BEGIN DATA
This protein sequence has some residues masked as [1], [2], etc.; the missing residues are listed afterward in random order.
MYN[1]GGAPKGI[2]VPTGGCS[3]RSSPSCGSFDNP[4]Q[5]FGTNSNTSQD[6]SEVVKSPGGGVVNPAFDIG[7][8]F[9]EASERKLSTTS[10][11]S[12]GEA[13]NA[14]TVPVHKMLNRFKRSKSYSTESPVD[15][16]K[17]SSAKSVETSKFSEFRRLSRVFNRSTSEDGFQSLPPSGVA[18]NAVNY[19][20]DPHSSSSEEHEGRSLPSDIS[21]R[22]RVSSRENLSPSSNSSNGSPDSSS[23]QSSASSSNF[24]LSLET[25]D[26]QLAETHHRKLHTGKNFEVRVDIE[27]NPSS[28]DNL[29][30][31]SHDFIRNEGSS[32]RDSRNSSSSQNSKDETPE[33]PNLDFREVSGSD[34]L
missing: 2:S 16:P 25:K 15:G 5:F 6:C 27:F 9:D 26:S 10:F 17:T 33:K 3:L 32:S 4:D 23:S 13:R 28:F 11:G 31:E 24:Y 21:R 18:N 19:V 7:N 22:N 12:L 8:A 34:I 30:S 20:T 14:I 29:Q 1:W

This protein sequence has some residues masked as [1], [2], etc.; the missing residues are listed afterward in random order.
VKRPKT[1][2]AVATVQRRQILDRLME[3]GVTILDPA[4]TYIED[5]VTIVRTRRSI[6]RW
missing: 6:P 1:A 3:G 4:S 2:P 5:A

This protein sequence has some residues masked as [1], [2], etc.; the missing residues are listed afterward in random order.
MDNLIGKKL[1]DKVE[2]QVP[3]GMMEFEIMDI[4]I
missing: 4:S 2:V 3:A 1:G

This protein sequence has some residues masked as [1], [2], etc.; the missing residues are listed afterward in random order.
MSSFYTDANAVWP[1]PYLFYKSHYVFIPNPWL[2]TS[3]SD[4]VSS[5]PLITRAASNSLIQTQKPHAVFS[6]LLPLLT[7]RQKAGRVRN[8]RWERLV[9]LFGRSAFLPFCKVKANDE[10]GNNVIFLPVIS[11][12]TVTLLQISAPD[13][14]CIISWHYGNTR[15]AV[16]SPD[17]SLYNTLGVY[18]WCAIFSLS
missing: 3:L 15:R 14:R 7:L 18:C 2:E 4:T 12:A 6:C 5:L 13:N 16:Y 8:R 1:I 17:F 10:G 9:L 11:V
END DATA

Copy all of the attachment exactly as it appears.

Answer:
This protein sequence has some residues masked as [1], [2], etc.; the missing residues are listed afterward in random order.
MYN[1]GGAPKGI[2]VPTGGCS[3]RSSPSCGSFDNP[4]Q[5]FGTNSNTSQD[6]SEVVKSPGGGVVNPAFDIG[7][8]F[9]EASERKLSTTS[10][11]S[12]GEA[13]NA[14]TVPVHKMLNRFKRSKSYSTESPVD[15][16]K[17]SSAKSVETSKFSEFRRLSRVFNRSTSEDGFQSLPPSGVA[18]NAVNY[19][20]DPHSSSSEEHEGRSLPSDIS[21]R[22]RVSSRENLSPSSNSSNGSPDSSS[23]QSSASSSNF[24]LSLET[25]D[26]QLAETHHRKLHTGKNFEVRVDIE[27]NPSS[28]DNL[29][30][31]SHDFIRNEGSS[32]RDSRNSSSSQNSKDETPE[33]PNLDFREVSGSD[34]L
missing: 2:S 16:P 25:K 15:G 5:F 6:C 27:F 9:D 26:S 10:F 17:T 33:K 3:L 32:S 4:D 23:S 13:R 28:F 11:G 31:E 24:Y 21:R 18:N 19:V 7:N 22:N 12:L 8:A 34:I 30:S 20:T 14:I 29:Q 1:W

This protein sequence has some residues masked as [1], [2], etc.; the missing residues are listed afterward in random order.
VKRPKT[1][2]AVATVQRRQILDRLME[3]GVTILDPA[4]TYIED[5]VTIVRTRRSI[6]RW
missing: 6:P 1:A 3:G 4:S 2:P 5:A

This protein sequence has some residues masked as [1], [2], etc.; the missing residues are listed afterward in random order.
MDNLIGKKL[1]DKVE[2]QVP[3]GMMEFEIMDI[4]I
missing: 4:S 2:V 3:A 1:G

This protein sequence has some residues masked as [1], [2], etc.; the missing residues are listed afterward in random order.
MSSFYTDANAVWP[1]PYLFYKSHYVFIPNPWL[2]TS[3]SD[4]VSS[5]PLITRAASNSLIQTQKPHAVFS[6]LLPLLT[7]RQKAGRVRN[8]RWERLV[9]LFGRSAFLPFCKVKANDE[10]GNNVIFLPVIS[11][12]TVTLLQISAPD[13][14]CIISWHYGNTR[15]AV[16]SPD[17]SLYNTLGVY[18]WCAIFSLS
missing: 3:L 15:R 14:R 7:L 18:C 2:E 4:T 12:A 6:C 5:L 13:N 16:Y 8:R 1:I 17:F 10:G 9:L 11:V